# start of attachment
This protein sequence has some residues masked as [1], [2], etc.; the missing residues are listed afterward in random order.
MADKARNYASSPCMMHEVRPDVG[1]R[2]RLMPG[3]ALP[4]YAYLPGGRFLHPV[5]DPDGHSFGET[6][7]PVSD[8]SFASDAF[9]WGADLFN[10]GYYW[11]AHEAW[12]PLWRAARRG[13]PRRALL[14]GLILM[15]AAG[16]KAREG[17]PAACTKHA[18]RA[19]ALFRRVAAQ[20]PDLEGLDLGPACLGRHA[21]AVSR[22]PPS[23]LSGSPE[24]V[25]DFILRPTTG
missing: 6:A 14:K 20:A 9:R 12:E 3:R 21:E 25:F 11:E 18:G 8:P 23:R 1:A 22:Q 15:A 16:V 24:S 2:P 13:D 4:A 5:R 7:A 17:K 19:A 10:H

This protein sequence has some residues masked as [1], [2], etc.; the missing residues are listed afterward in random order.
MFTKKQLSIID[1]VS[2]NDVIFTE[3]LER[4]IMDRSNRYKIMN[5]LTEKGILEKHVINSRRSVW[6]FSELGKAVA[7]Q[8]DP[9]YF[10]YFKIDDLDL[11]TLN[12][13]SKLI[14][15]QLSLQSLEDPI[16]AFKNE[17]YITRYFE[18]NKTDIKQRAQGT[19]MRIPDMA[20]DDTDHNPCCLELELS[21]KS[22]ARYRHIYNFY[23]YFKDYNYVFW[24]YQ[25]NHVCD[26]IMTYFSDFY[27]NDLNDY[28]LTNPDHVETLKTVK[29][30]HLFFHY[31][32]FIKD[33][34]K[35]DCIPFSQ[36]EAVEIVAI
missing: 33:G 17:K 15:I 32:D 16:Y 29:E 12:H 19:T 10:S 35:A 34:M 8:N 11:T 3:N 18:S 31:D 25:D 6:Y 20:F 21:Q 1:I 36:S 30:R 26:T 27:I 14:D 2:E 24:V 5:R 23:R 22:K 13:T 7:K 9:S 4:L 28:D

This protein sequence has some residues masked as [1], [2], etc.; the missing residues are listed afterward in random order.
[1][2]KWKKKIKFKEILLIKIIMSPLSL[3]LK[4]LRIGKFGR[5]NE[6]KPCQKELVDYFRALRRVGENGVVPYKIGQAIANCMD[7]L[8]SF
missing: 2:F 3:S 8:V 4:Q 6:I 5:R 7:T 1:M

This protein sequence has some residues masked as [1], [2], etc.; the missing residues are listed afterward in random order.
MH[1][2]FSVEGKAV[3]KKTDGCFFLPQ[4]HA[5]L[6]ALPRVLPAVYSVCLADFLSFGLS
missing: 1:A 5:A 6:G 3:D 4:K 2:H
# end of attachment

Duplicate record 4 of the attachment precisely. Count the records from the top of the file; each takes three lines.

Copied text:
This protein sequence has some residues masked as [1], [2], etc.; the missing residues are listed afterward in random order.
MH[1][2]FSVEGKAV[3]KKTDGCFFLPQ[4]HA[5]L[6]ALPRVLPAVYSVCLADFLSFGLS
missing: 1:A 5:A 6:G 3:D 4:K 2:H